2004 network predictions.

Here are some dire predictions for 2004.

While it would be easy to say that the world will end,
I think these are all things that reasonably could happen,
and we could act pre-emptively to mitigate their effects.

- Virus infections of handhelds and mobile phones
  causing widespread problems for cell networks
  similar to worms that flood out IP networks.
  - Bonus points for a bluetooth infection vector.
   - Extra bonus points if it floods newly minted
     VoIP telecom networks. Grim.

- E-mail whitelist technology gains mainstream acceptance
  as spam hits critical mass. Spam recieved by astronauts
  in space.

- ISP's search for new business models realizing that wireless
  providers are making a mint charging by the kilobyte, and more
  users just surf at work.

- Wireless network "terrorism" or "porn" incident galvanizes
  legislators to force hotspot operators to get ID or credit
  card numbers from customers.

- Really Bad instant-messenger worm that we can't do anything
  about because it doesn't use consistant tcp/udp ports.

- ISP's use managed anti-virus/security to sell new managed services
  to users. Birth of the fully provider managed home PC?

- Affinity networks/six-degrees site privacy boondoggle.
  One is caught selling access data to airlines or
  transport security or something. Everyone feels sick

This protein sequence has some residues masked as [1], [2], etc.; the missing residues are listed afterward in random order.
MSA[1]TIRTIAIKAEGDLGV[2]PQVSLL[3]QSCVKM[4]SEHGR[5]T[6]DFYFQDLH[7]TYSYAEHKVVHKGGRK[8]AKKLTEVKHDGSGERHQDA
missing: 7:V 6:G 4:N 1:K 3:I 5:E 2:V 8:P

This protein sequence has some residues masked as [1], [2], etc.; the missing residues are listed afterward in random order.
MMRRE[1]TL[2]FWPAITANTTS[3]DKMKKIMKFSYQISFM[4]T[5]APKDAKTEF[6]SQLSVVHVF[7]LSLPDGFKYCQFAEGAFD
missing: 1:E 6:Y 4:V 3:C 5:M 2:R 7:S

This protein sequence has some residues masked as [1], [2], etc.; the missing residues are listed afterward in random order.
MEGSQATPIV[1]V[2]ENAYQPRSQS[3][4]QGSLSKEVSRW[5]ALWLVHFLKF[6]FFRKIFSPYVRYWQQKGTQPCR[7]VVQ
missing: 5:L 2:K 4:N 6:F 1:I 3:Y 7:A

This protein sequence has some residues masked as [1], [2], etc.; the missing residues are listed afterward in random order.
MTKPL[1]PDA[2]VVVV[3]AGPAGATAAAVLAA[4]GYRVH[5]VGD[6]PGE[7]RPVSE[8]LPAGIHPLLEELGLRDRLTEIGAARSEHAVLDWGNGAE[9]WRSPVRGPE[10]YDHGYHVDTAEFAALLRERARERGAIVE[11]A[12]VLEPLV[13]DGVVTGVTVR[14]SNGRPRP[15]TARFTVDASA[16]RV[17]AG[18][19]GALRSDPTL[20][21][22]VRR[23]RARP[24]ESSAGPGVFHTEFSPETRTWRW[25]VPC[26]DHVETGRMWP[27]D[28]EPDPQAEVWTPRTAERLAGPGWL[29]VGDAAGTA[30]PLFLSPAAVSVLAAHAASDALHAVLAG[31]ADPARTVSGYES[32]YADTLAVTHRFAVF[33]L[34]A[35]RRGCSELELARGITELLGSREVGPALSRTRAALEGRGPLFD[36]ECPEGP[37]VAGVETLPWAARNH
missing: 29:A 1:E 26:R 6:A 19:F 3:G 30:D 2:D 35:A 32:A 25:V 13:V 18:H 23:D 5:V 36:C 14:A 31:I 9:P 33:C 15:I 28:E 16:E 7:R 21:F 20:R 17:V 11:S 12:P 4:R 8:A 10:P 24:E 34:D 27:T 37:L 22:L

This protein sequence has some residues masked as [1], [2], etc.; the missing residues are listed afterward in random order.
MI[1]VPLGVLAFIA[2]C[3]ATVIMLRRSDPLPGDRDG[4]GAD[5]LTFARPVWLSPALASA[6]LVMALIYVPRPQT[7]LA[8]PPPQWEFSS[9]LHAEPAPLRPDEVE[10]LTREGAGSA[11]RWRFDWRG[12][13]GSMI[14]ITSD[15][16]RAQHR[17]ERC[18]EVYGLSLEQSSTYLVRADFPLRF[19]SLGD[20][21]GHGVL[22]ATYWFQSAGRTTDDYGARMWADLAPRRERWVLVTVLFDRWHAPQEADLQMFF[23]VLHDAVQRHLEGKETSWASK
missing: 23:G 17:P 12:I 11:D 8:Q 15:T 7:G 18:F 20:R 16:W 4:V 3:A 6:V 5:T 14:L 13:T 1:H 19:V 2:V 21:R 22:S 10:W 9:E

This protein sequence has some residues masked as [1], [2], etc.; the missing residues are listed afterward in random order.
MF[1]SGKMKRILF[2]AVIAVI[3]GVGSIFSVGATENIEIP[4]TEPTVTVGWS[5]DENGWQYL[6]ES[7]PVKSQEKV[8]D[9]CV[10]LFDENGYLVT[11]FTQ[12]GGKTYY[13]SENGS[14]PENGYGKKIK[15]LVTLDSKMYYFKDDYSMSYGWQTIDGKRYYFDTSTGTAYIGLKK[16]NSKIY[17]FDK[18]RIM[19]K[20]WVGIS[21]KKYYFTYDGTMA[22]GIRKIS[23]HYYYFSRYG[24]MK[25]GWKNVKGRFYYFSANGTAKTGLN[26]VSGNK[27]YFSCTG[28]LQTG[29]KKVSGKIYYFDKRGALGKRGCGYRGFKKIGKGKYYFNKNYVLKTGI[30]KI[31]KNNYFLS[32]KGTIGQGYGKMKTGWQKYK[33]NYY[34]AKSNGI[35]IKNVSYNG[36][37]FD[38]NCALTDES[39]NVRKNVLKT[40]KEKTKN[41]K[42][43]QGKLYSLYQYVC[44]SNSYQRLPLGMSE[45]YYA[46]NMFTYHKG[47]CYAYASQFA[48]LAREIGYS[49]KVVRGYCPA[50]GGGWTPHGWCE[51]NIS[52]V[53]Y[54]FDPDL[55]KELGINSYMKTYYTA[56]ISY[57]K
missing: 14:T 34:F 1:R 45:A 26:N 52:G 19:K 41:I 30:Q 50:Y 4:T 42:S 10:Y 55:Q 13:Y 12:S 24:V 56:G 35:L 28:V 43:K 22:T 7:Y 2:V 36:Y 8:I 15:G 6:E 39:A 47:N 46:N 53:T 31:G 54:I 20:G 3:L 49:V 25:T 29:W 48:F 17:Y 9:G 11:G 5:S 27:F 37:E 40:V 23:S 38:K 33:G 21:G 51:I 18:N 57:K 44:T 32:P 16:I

as Friendster acquired by Equifax?

- Private crypted networks used for P2P. Call them blacknets,
  darknets, or in true arrr-pirate fashion, booty-nets.

- Successful virtual worm network forged after a
  worm spreads its second phase and installs an onion
  routed virtual network. Maybe a new P2P network?

- Linux kernel made illegal, somewhere, for a minute.
  Presidential candidate may admit to using it once,
  but didn't look at the source. RIAA/MPAA/DMCA a
  surprise US election issue.

- LEA access to ISP's formalized, spearheaded by
  Cisco and its "lawful interception" capability.
  Court gag order placed on participating ISP's,
  disgruntled admin leaks details to Cryptome or

- More end-to-end control connections that
  identify/validate/authenticate end users. Eg,
  VPN's, SSL, PPP. An assault on anonymity and
  stateless protocols, or technologies that interrupt
  the statefulness of the connection between user and
  their primary providers. (eg, WiFi, P2P, UDP, VoIP).

- P2P on the road to obselescence caused by higher metred
  bandwidth charges to home cable users in line with
  wireless costs. While there is a glut of bandwidth
  capacity available for transit, this is not the case
  for end-user consumption. Cable providers will lower
  bandwidth caps under the auspices of combatting piracy,
  enabling them to actually make money.

Given these sort of predictions, I don't mind
being wrong. Have a good year, I'll post again
then. :wink: